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EVA B777 close call departing LAX

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EVA B777 close call departing LAX

Old 18th May 2019, 13:37
  #281 (permalink)  
 
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Originally Posted by sadtraveller View Post
It is rather concerning, given the results of the NTSB investigation, that the FAA refuses to provide information on what happened to this controller, even to the NTSB. Her actions nearly cost hundreds of lives. Surely the public's safety and confidence in the air traffic control system should outweigh privacy concerns in this instance.

Furthermore, given the apparent level of competence demonstrated by the controller, it is worth asking whether this controller was hired as part of the FAA's revamped ATC hiring policy, which substantially reduces the weight of AT-SAT scores and aviation background. That change was widely suggested to put other factors "ahead of airline safety.” Did it nearly lead to a major aviation disaster, and is it likely to lead to one in the future?
What a load of b*ll crap!

She is a highly experienced controller with nearly 20 years on the job, including 5 years as a military controller (US Navy) before she joined the FAA.
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Old 18th May 2019, 16:18
  #282 (permalink)  
 
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Originally Posted by futurama View Post
She is a highly experienced controller with nearly 20 years on the job, including 5 years as a military controller (US Navy) before she joined the FAA.
I'll take your word for it. Nonetheless, it seems that work experience wasn't of much help to her with this EVA fiasco.

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Old 18th May 2019, 23:12
  #283 (permalink)  
 
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Originally Posted by aterpster View Post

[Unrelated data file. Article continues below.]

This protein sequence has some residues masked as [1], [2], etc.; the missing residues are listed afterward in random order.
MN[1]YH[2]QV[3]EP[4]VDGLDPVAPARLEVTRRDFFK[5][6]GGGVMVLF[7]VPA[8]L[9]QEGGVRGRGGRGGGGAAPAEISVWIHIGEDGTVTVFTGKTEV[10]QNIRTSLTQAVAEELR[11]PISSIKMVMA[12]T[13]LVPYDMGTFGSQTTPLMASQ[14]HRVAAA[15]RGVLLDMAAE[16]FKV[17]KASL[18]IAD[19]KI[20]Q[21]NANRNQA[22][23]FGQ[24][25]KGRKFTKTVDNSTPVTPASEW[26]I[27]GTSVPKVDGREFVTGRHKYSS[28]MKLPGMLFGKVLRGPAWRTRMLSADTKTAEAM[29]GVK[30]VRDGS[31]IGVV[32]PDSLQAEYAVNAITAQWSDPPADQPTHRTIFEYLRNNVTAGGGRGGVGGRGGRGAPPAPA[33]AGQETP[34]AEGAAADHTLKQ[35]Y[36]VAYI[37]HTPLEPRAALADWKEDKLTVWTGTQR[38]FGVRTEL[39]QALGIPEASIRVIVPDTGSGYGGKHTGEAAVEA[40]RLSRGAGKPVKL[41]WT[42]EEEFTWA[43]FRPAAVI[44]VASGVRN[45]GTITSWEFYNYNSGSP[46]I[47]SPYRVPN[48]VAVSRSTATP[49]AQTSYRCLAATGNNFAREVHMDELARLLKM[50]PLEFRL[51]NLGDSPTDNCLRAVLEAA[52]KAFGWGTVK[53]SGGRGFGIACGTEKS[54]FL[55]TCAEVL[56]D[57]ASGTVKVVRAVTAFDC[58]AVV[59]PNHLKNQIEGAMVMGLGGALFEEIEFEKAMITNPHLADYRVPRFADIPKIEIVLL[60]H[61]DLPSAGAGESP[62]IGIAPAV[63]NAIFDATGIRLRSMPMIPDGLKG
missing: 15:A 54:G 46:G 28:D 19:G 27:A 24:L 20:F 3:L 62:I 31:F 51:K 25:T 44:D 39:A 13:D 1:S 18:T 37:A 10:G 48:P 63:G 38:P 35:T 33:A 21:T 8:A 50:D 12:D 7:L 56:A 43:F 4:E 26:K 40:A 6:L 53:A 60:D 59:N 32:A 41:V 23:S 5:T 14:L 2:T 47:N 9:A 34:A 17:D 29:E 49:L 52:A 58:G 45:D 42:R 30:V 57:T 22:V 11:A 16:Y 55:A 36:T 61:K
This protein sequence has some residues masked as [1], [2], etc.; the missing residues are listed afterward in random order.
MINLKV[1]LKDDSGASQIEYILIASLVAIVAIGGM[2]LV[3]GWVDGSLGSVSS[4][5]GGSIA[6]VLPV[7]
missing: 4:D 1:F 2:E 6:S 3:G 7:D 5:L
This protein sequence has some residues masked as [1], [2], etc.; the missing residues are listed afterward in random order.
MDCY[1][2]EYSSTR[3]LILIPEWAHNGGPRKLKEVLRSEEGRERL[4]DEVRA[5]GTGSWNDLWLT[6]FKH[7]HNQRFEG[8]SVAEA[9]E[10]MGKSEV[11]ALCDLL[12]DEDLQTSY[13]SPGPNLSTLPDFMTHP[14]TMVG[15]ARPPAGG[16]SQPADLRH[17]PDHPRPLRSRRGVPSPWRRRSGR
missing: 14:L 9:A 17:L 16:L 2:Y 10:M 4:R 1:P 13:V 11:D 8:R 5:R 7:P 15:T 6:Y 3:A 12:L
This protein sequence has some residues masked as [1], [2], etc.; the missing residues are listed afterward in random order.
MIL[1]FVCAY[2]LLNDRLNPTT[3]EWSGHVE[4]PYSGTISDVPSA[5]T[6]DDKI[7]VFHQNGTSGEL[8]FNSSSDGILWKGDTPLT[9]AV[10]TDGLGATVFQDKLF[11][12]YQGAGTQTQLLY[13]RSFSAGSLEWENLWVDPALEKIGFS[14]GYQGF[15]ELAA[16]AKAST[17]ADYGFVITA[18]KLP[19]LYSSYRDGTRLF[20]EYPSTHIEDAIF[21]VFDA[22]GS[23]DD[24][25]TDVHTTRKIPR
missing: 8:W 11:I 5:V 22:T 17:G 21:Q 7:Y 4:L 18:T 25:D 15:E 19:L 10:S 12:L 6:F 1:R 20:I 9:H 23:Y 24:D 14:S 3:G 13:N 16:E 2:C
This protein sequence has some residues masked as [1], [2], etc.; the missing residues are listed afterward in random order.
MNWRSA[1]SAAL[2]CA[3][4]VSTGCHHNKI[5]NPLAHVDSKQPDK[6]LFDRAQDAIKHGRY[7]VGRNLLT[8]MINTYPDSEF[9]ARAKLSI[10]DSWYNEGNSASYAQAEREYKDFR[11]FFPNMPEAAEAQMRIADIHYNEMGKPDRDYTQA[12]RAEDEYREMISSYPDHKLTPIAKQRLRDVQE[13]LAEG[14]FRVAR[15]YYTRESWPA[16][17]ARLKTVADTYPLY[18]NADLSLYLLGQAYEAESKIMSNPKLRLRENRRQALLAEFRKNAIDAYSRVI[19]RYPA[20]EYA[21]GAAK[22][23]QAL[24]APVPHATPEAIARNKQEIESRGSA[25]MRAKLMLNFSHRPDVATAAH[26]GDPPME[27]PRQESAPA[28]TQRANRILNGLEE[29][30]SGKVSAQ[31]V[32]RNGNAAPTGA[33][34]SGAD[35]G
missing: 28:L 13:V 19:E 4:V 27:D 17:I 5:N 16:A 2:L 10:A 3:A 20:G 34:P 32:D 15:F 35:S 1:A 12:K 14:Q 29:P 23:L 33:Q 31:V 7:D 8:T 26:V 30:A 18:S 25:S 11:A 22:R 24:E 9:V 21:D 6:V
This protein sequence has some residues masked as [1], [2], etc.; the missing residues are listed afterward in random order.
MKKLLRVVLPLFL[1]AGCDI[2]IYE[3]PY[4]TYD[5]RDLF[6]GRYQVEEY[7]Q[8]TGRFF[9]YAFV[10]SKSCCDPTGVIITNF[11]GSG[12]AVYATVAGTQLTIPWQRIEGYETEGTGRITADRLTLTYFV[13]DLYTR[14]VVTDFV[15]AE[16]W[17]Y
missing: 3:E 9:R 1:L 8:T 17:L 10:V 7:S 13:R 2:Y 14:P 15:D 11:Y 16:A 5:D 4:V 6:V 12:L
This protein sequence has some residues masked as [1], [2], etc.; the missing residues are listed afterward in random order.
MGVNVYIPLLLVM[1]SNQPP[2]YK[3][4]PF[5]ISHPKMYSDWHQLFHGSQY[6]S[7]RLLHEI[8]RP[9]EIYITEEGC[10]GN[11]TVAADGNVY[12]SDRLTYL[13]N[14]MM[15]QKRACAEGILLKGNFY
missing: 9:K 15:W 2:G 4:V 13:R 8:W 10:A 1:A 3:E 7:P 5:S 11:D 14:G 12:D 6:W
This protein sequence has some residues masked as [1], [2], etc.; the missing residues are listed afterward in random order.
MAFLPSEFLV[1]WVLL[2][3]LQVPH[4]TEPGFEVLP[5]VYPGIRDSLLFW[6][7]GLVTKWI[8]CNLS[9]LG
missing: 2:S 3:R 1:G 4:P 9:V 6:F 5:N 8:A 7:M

What really bothers me is the FAA ATC policy to place aircraft separation ahead of assuring separation from terrain. The controller should have climb EVA to prevent it from going below an area where MVAs became higher than EVA's assign altitude.

I find that absolutely appalling.
I'm totally in sympathy with your position in this (and subsequent) posts. After all, miss another aircraft by 100 feet - and everyone survives (absent panic). Miss a part of a mountain by 100 feet - and the odds are good you still hit another part of the mountain.

It is, however, the stated primary function of ATC to prevent aircraft-aircraft collisions. All innovations and "tombstone engineering" of the ATC system over many decades have been based on that proposition. Pilots are responsible for not hitting the ground, and ATC is responsible for pilots not hitting other aircraft.

And there is a certain logic to that: collide with another plane, and two planeloads of people die. Collide with a mountain, and we only lose one aircraft. Given that ATC is not exactly underworked and sitting around with free time on their hands, something has to give, and so the policy is "other aircraft first!"

Fortunately, pilots (some at least) are getting better tools to hold up their end (EGPWS, 3D cockpit maps, etc.). It may be more a question of better arranging when and how a PIC can depart from an ATC clearance that has them heading for terrain, and training on how important it is to do that, and not let "ATC Authority Gradient" put one at risk. "Unable maintain 6000, terrain - climbing to 8000 right now! Get 'em out of my way!"
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Old 19th May 2019, 02:13
  #284 (permalink)  
 
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DPattern_is_full,
Concur 100%....Your comments should be emphasised in line training,not only bashing out SOP stuff...More of the "real world,save your butt stuff!
With the modern generation of aircraft,there is less and less excuse for lack of situational awareness.
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Old 24th May 2019, 22:19
  #285 (permalink)  
 
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Originally Posted by Lookleft View Post
I thought Level 6 English was supposed to fix communication problems like this? Both were at fault IMHO. The controller kept giving EVA ambiguous instructions and the crew were not clarifying the direction of turn she required to go "southbound".
Hi look left,
Level 6 is supposed to be normal. It is not. Many are way below.
y
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Old 25th May 2019, 00:34
  #286 (permalink)  
 
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Originally Posted by pattern_is_full View Post